Check out this winery. It is different and well worth it.

Coldstream Hills Reserve Chardonnay

Not all of Coldstream Hills' Chardonnays would be on my list of favorites. However, the 2005 Reserve Chardonnay is very good. Made in the 'modern' style, it shows complex fruit flavours of citrus, pear and apple. It is crisp with excellent structure and length. It is still fresh and will go for many years. It would accompany many different styles of food. Just a bit pricey.

Wednesday, October 8, 2008

Castellare Chianti Classico

The first Chiantis of the acclaimed 2006 vintage in Tuscany have arrived. Last night I tried the 2006 Castellare Chianti Classico. It is certainly quite a substantial wine for a Chianti. The flavours are of black cherries, but not very differentiated. The wine is quite savoury, a little bit tart. It will benefit from a year or two cellaring to soften the tannins. I will be interested to try other Chiantis from this vintage, which might be a bit more 'user friendly' and interesting.

Penfolds Thomas Hyland Chardonnay

During the last 10 years, Penfolds increased their access to white wine vineyards significantly. However, the number of brands remains fairly limited. As a result, a lot of good grapes end up in the lowly priced ( around$15 per bottle) Thomas Hyland Chardonnay. It is terrific value for money and a genuinely good drink. The 2007 Thomas Hyland Chardonnay does not have quite the same strength of fruit which the 06 had, reflecting a generally weaker vintage for whites, but it is made in the 'modern' style, with pleasant citrus flavour, dry, zingy and very clean. It is as good or better than most Chardonnays at twice the price.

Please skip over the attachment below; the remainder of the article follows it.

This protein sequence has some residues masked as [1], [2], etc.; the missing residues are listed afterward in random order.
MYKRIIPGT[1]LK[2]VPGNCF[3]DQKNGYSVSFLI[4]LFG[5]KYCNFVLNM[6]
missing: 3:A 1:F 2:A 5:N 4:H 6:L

Monday, October 6, 2008

Brokenwood Semillon

The Semillon from Brokenwood is a reliable drink. The 2007 Semillon has a citrus and lime taste, it is crisp and clean, not very complex, quite dry. It is very suitable for lunch, because of its lower alcohol content and goes well with sushi. I suggest to drink it young.

Sunday, October 5, 2008

Roberto Voerzio Cerequio

The Schild was the warm-up act for the 1997 Roberto Voerzio Cerequio Barolo. There is a bit of a parallel story to it. The 1997 vintage is widely hailed as the vintage of the century in Piedmont. Wine Spectator gave it a 100 point rating, I think a first for any vintage anywhere. They crowned Roberto Voerzio as the king of the vintage and gave its Brunate 100 points. This wine, from an adjacent vinyard, scored 95. I was in Piedmont after the releases to taste a range of these wines. To buy them, after the acclaim, was another story. I succeeded to take one bottle of the Brunate home. I finally managed to get a couple of bottles of the Cerequio in Australia. There probably is not more than one case in the country.